Fructose is a member of the carbohydrate family, namely, simple carbohydrates or sugars. It can be found in our diets as it is, as fruit sugar, or as another molecule with a sweet taste: sucrose. This, also called “table sugar”, is made up of glucose and fructose. The sweet taste we experience eating foods that contain sucrose is linked to the presence of fructose, which is able to stimulate the receptors for taste in our mouth.
Glucose and fructose have the same energetic strength (4 kcal / g), but fructose is considered a “low-calorie” sweetener. Why is this? The reason is simple: fructose has a greater sweetening power than sucrose, therefore to have the same amount of sweetness, a smaller amount of fructose is needed compared to sucrose, and this will lead to a lower consumption of energy. But watch out. The way we metabolize fructose is different from that of the other component of sucrose, glucose. When absorbed, glucose, which is also found in starch, causes an increase in blood sugar (glucose concentration in the blood), which is immediately regulated by the production of the insulin hormone. The body’s cells respond to the insulin, and this metabolic response allows the blood sugar to return to normal.
Diabetics, and numbers of overweight people too, are not very “sensitive” to insulin and therefore struggle to keep their blood sugar within the normal range. The absorption of fructose raises the blood sugar less than sucrose, and its metabolism does not depend on insulin. For this reason, foods containing fructose instead of sucrose have been developed for diabetics. In non-diabetic people this substitution does not make a lot of difference, and even the calorie difference is small. Moreover, many studies have shown that too high a fructose intake can lead to obesity, giving the opposite effect. Obviously this happens due to a high intake of fructose, not for those that consume the recommended amount of fruit and general simple sugars. On the other hand, some attention should be paid to foods produced containing fructose or fructose syrup, both industrially and at home, which could lead to too high an intake of this carbohydrate. And of course, we must not eat too many sweet foods, keeping in mind that carbonated drinks are often a high source of simple sugars, which should not exceed 15% of the total energy consumed. This means that, in a 2000 kcal diet, we should not consume more than 75 g of sugar each day. To find out how much sugar is in a product, just look at the label, remembering that figures are often given for every 100 g or 100 ml, and therefore you have to alter this to apply to what you actually consumed.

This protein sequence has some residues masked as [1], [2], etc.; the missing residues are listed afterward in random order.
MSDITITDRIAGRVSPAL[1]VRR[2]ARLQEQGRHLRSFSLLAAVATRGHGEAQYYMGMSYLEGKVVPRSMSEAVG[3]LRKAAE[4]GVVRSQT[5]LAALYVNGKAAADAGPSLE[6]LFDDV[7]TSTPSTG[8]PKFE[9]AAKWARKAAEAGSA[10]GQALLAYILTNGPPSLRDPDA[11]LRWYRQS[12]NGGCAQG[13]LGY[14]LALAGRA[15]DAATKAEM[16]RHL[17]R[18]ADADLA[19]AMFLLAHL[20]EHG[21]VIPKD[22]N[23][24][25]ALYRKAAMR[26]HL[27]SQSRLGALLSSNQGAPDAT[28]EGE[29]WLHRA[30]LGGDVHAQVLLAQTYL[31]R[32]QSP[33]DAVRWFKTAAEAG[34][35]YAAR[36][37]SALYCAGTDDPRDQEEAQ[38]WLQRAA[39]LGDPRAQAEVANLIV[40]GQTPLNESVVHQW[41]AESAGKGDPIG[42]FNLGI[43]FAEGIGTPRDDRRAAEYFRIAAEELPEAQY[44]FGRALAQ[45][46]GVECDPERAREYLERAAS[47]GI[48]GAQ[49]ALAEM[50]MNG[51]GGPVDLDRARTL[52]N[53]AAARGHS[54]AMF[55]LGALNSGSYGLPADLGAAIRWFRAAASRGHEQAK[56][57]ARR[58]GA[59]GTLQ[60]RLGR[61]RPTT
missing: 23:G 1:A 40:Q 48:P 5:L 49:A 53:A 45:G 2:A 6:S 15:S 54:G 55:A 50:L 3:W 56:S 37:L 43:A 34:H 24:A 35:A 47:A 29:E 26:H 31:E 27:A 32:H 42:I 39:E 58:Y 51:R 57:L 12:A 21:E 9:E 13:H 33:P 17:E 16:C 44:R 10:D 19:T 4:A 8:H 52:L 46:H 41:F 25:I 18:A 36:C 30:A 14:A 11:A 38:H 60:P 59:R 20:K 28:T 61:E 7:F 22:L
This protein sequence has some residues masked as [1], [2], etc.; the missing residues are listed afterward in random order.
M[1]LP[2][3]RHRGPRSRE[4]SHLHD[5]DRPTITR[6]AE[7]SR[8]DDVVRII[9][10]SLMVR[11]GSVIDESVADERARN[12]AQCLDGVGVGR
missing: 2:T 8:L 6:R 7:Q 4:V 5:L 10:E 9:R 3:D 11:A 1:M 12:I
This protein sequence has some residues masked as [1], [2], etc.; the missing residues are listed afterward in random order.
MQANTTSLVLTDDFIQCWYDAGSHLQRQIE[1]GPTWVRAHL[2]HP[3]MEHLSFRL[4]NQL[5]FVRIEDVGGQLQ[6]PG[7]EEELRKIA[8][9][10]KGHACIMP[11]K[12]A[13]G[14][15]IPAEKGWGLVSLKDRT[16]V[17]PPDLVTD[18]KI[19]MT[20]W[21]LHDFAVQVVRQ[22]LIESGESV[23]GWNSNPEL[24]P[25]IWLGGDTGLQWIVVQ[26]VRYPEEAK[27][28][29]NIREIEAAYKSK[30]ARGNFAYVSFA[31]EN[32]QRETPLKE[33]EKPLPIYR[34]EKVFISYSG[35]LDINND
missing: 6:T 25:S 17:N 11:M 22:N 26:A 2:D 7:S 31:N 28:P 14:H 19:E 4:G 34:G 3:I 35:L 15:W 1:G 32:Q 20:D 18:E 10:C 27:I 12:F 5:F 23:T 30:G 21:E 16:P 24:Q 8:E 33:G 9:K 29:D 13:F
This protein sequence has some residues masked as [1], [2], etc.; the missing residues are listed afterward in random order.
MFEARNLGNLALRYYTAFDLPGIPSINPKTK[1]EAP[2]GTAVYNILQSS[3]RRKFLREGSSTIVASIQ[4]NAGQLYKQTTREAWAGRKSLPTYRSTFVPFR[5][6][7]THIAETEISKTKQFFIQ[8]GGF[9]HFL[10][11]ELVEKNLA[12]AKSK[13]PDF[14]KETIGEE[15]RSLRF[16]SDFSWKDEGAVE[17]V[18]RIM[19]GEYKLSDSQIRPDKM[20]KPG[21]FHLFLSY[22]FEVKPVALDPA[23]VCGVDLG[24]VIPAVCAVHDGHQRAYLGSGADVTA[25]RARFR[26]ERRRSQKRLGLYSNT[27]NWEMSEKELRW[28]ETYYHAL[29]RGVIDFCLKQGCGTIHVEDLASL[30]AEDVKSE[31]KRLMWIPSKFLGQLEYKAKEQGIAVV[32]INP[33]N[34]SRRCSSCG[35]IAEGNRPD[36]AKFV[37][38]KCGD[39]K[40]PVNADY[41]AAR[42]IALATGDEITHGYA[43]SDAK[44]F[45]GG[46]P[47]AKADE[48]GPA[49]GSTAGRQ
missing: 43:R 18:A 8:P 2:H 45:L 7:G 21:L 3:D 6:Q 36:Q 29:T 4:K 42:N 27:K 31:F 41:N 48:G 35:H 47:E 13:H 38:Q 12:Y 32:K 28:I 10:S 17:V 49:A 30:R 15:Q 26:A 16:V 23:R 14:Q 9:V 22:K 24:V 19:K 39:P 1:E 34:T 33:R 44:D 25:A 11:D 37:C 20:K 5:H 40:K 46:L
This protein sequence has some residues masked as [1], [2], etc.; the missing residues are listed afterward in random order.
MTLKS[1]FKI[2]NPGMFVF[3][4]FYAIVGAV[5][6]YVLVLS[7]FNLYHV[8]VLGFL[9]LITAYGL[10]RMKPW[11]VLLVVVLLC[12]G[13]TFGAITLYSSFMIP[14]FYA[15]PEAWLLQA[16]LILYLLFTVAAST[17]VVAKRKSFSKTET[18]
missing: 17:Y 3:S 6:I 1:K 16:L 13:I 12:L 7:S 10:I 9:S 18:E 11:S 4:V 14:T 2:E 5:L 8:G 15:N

Department of Agricultural and Food Sciences
University of Bologna